I would think a smaller niche condo building would be easier to develop like maybe that one on Broadway down in Platt Park, as I would much more comfortable moving 30 units than 300 if your target demo is young urbanites. I expect to see more of these in the close-in neighborhoods.
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  #1765  
Old Posted Dec 6, 2017, 1:36 AM
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Originally Posted by Stonemans_rowJ View Post
I just don't see how a condo boom would even be possible.
Hmmm. You make some good points but based upon everything I've read recently about the local real-estate market, there's a remarkable shortage of supply and pent up demand. I suspect there are more people in this town that can afford to buy a $500,000 condo than you think.
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  #1766  
Old Posted Dec 6, 2017, 2:36 AM
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Originally Posted by Sam Hill View Post
Hmmm. You make some good points but based upon everything I've read recently about the local real-estate market, there's a remarkable shortage of supply and pent up demand. I suspect there are more people in this town that can afford to buy a $500,000 condo than you think.
/sigh... my brain locked up when prices exceeded $300,000. How many years ago was that? lol

I used your strategy of typing a few key words. Found one interesting site about construction costs by EVstudio. Since that was for non highrise I found another site that looked promising; only problem I needed to update my Chrome Font Pack. Fortunately I did a search of that and yup, it was an invitation to Malware.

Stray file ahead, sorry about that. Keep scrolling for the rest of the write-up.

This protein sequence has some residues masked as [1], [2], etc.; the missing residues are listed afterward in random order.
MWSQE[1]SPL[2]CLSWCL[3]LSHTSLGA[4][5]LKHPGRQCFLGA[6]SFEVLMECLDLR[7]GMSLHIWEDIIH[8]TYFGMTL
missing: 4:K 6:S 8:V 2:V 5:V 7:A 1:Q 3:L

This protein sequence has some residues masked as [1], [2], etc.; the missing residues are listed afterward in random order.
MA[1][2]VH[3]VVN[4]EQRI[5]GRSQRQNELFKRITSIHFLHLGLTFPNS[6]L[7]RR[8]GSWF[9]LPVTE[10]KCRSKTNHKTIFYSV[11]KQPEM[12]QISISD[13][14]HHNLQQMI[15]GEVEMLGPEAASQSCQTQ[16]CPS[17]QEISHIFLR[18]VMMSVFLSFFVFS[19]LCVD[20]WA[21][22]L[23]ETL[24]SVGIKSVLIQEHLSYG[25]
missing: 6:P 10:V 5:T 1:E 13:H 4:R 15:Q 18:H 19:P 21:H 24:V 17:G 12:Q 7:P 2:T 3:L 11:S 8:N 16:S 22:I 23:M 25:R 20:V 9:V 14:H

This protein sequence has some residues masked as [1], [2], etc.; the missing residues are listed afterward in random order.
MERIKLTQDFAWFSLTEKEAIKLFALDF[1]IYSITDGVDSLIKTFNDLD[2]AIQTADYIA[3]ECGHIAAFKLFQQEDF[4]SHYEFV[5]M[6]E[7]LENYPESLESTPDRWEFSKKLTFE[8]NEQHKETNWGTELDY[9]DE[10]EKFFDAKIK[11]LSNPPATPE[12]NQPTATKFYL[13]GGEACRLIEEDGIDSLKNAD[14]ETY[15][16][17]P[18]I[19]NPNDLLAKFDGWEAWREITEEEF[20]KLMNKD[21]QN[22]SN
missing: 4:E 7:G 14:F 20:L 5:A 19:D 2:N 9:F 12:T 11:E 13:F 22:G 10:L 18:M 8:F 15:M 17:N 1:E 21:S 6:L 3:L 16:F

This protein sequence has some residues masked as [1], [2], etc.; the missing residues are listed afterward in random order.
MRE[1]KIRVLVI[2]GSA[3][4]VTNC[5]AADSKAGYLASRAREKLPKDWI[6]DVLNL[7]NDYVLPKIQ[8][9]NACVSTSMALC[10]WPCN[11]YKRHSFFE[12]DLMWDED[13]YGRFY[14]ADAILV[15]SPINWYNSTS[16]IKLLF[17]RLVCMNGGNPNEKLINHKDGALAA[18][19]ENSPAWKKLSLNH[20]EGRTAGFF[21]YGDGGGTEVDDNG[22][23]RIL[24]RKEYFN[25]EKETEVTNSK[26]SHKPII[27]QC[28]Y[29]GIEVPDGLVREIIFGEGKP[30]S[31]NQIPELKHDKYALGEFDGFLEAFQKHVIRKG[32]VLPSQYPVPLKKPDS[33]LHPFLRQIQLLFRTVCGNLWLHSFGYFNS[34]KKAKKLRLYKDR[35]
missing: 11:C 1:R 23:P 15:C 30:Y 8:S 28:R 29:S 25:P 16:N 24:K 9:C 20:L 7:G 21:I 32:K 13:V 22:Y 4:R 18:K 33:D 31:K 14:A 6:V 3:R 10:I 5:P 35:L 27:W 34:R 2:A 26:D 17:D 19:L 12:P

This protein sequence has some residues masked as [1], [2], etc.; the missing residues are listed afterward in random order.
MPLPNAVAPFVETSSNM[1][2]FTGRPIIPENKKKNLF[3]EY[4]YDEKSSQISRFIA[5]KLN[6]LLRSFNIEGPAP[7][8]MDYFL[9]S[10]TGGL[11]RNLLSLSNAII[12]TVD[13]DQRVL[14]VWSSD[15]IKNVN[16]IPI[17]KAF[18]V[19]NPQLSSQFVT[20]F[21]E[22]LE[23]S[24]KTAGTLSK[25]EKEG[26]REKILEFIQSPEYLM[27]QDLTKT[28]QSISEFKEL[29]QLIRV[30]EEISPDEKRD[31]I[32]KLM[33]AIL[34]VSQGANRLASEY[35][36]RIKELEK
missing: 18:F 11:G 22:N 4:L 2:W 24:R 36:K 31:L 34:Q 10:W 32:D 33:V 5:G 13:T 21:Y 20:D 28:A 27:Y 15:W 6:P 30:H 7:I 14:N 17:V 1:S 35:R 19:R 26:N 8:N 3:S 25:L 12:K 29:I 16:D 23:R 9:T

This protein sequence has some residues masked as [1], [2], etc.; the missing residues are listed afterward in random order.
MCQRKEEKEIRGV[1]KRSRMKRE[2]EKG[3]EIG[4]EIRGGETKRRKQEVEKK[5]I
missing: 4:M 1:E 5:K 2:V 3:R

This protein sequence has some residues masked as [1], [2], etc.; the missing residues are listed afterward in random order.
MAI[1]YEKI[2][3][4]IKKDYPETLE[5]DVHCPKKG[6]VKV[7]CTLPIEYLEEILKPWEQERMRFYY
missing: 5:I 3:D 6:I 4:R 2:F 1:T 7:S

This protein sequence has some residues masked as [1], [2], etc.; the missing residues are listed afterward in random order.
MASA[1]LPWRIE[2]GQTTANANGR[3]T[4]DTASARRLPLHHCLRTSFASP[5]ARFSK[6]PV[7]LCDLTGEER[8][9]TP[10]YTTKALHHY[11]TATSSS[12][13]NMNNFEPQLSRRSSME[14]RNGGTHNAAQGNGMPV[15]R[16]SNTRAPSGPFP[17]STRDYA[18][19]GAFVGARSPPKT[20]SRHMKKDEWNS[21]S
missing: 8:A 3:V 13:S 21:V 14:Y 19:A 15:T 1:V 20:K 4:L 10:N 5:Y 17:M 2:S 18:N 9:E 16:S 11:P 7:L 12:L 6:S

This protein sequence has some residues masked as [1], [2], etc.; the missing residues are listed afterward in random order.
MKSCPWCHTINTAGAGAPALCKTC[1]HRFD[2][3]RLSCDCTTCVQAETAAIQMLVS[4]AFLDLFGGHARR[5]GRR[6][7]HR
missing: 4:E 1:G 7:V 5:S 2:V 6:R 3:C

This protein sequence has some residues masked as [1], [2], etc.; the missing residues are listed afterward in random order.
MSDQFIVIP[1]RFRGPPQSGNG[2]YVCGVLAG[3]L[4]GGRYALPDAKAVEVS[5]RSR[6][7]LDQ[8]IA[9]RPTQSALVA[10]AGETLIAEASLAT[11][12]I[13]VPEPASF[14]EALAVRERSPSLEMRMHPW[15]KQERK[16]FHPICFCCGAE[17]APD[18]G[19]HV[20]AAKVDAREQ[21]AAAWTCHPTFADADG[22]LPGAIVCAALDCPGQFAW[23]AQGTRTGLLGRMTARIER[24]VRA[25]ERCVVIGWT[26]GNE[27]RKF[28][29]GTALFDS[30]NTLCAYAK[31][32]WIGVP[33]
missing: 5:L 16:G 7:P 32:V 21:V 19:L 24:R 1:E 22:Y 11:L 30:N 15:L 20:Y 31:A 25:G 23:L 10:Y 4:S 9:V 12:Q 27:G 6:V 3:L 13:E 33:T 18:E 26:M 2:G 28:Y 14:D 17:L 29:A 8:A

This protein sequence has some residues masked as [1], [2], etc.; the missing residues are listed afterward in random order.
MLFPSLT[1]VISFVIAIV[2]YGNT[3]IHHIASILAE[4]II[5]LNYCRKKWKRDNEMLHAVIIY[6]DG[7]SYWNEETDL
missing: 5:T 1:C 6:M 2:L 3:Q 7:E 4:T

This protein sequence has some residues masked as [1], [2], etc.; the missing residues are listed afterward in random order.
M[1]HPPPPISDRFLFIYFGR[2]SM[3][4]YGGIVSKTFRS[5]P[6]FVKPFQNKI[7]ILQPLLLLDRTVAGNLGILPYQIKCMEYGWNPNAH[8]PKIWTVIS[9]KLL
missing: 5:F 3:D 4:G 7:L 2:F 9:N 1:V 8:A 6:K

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  #1767  
Old Posted Dec 6, 2017, 3:23 PM
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Originally Posted by Sam Hill View Post
Hmmm. You make some good points but based upon everything I've read recently about the local real-estate market, there's a remarkable shortage of supply and pent up demand. I suspect there are more people in this town that can afford to buy a $500,000 condo than you think.
Basically we can get away with "500k is the 300k" because interest rates are so low, making the affordability limit higher. Once rates start to rise, it will become a big concern. At least in this boom round a majority of homeowners didn't take out 3 to 5 year ARMs, most I have talked to (anecdotal I know) are on fixed rate mortgages which seems to be the norm.

Again like someone said above, the current high home prices hurts those who are coming into Denver from lower priced areas a lot more than it hurts those who already live here and are already homeowners.
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  #1768  
Old Posted Dec 6, 2017, 3:30 PM
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Originally Posted by Sam Hill View Post
Hmmm. You make some good points but based upon everything I've read recently about the local real-estate market, there's a remarkable shortage of supply and pent up demand. I suspect there are more people in this town that can afford to buy a $500,000 condo than you think.